Review: THQ’s Red Faction: Armageddon Is A Virtual Jerry Bruckheimer Film With Demolition and Explosions Abound


    Over the past few months, we’ve covered Red Faction quite extensively. Whether it has been the game, the movie, or Red Faction: Battlegrounds, I’ve been personally excited about this title for quite some time. Having played the original on the Playstation 2, does Red Faction Armageddon continue the legacy of solid sci-fi gameplay?

    Kind of. There are a few hiccups here and there and we’ll get to those later on in the review. Red Faction: Armageddon is the follow-up to the Red Faction: Guerilla which received for the most part pretty solid reviews. THQ and Volition have taken the Red Faction: Armageddon marketing to the max, releasing a soundtrack, a tie-in film Red Faction: Origins, and the pre-order bonus game Red Faction: Battlegrounds. Plain and simple, Battlegrounds was awful, but luckily I was able to utilize the time I spent with Battlegrounds and stats I gained to assist me in my ranking on Red Faction: Armageddon, so all is not lost, right?

    Armageddon features a linear storyline which is in contrast to the more open world environment of Guerilla. Some may knock linear style of gameplay, but I for one have had my fair share of sandbox games and like to be able to get from point A to point B without much getting in my way besides the obvious foe and environmental obstacles. Of course it has to be done efficiently in order for it to be successful. In the story, you play as Darius Mason (fans might remember Alec Mason from Guerilla–yup, they are indeed related) trying to restore order after a large disaster (caused by Mason himself) releases a bevy of bugs across Mars. Here’s where one of the first problems comes in with the linear style of gameplay. It is hard to say that I was “playing” through the game, as I was trudging through it. There are bugs, bugs and more bugs–the same bugs. Sure, you can change your weapons loadout to add some variety and there are some environmental interactions to shake things up a bit, but ultimately levels blend together. So while the story is solid, the overall progression of it fails to ignite anything more than a couple variations in objectives.

    While progression may be so-so, the game looks great. Voice acting is on par with most titles which I think is something that THQ has strived for as they have perfect their WWE franchise which is often a make or break for a lot of fans. Character models and environments look great, and explosions and destruction really exemplify the carnage you have just caused. Video embedded in the game leaves a little to be desired. Through compression, there is some loss of quality where many of the videos appear pixelated and while it obviously does not affect gameplay, it just looks plain ugly. Sound is impeccable. When I game, I use ASTRO A40s equipped with Dolby Digital 5.1 surround sound. You really cannot appreciate the sound of any game or film for that matter without using some kind of surround sound solution (whew, alliteration). The location of each sound is pinpointed to its specified location (which I guess is the premise of surround sound, right) down to the loudspeaker appearing in the upper left channel as you progress in the earlier stages of the game, as opposed to S.A.M, (Situation Awareness Module) appearing at mid-ear level.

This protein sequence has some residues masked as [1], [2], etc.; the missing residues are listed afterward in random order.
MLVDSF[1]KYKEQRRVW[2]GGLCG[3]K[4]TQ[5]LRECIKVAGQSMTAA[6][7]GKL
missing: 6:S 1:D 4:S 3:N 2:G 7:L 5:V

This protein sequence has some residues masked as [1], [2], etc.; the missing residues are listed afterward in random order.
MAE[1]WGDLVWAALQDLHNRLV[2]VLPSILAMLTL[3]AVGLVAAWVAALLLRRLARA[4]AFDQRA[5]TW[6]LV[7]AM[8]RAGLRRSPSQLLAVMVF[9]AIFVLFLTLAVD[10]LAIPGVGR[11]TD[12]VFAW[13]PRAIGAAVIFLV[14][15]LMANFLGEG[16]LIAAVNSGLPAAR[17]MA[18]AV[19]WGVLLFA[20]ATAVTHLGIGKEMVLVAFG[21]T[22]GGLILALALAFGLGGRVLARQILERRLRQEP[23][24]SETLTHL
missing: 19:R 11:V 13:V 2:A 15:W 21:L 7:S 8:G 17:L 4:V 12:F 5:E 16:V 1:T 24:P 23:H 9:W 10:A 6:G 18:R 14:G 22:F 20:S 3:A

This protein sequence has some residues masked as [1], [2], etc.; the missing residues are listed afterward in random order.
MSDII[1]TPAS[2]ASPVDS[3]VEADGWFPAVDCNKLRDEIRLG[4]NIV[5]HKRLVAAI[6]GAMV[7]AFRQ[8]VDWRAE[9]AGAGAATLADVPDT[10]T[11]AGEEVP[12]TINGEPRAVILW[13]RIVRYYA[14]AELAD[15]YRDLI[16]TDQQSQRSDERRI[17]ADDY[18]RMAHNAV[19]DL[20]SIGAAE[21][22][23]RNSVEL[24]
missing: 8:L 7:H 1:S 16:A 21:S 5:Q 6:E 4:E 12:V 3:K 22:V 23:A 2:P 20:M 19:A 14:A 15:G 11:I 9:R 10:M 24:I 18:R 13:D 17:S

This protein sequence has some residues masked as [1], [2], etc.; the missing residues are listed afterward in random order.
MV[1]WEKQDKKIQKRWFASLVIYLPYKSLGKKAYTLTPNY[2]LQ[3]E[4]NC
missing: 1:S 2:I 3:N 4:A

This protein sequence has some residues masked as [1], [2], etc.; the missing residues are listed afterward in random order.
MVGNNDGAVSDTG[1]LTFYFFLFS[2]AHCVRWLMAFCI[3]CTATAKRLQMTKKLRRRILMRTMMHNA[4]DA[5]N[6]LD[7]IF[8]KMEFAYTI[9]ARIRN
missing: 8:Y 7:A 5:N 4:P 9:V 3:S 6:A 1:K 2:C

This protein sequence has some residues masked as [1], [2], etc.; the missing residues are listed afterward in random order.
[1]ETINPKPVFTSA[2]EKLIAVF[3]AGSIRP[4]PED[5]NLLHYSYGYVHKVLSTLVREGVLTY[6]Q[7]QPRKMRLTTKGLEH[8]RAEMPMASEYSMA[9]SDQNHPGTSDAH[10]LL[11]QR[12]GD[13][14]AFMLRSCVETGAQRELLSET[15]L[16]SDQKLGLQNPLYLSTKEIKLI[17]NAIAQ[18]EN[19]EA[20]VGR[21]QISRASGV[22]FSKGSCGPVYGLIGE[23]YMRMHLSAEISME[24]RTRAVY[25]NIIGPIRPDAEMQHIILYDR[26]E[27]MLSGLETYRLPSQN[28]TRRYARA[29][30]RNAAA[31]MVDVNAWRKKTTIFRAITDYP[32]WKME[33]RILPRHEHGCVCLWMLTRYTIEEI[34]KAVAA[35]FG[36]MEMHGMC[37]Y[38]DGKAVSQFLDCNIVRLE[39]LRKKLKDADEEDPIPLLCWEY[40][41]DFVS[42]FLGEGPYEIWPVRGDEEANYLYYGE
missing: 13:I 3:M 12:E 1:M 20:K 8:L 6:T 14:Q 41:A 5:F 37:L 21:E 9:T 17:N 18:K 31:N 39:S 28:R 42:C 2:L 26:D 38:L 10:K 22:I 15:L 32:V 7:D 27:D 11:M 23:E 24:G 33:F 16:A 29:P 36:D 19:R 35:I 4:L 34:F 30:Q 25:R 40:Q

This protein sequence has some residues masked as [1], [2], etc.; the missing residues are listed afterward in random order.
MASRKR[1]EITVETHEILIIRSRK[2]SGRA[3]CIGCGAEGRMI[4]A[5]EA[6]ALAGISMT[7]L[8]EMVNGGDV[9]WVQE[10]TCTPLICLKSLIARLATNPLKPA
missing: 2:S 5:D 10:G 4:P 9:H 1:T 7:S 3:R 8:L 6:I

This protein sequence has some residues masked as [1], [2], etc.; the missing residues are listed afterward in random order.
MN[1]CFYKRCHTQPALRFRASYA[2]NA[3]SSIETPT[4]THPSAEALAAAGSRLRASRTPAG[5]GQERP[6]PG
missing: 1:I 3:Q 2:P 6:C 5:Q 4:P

Using Darius Mason feels solid. Controls are easy to use, and if you take advantage of the tools he has at his disposal (dodging, evading and using other abilities he acquires throughout the title) you can avoid bug attacks like a pro at the harder difficulty levels. The development team has done some pretty innovative things with the weaponry which makes Armageddon’s Ruin Mode an absolute ball to play, more on that a little later.

    There is no true competitive on-line mode, which is kind of a dissappointment. The game has a survival mode called Infestation that features the bugs and maps you see from campaign mode which you can play with up to four players. As I said in my opinion of the campaign above, the levels kind of all mashed together at the end of it. You spend most of your time fighting off these bugs, and honestly, by the end of it you are not really looking forward to have to do it again.

    The really gem in the game however is Ruin Mode (similar to Wrecking Crew for those who played Guerilla). To me, it feels like the destruction levels in the Burnout series, which I was particularly a fan of. In Ruin Mode, you just, blow levels to the ground for points using the various weapons in the game. What could be better than that? Watching the world you just had to trudge through crumble around you is a very satisfying experience. One has to wonder why Volition did not include more of these levels in the game as they are pure fun and I enjoyed this much more than the campaign.

    Overall, Red Faction: Armageddon is a tough sell at 59.99. You’ll have fun playing it for a bit, but will ultimately become frustrated seeing much of the same things you saw in the levels you have already been through–killing off swarms of bugs, repairing areas and blowing stuff up. As I said before, I’m a fan of Point A to Point B titles, as long as they have some depth to them and unfortunately Armageddon for the most part does not. Ruin Mode is one of the saving graces of the title, along with some of the cooler weapons at your disposal, but the lack of competitive online multiplayer and dull game progression take away from many of the great aspects of the title.

    REVIEW SCORE: 7.3/10


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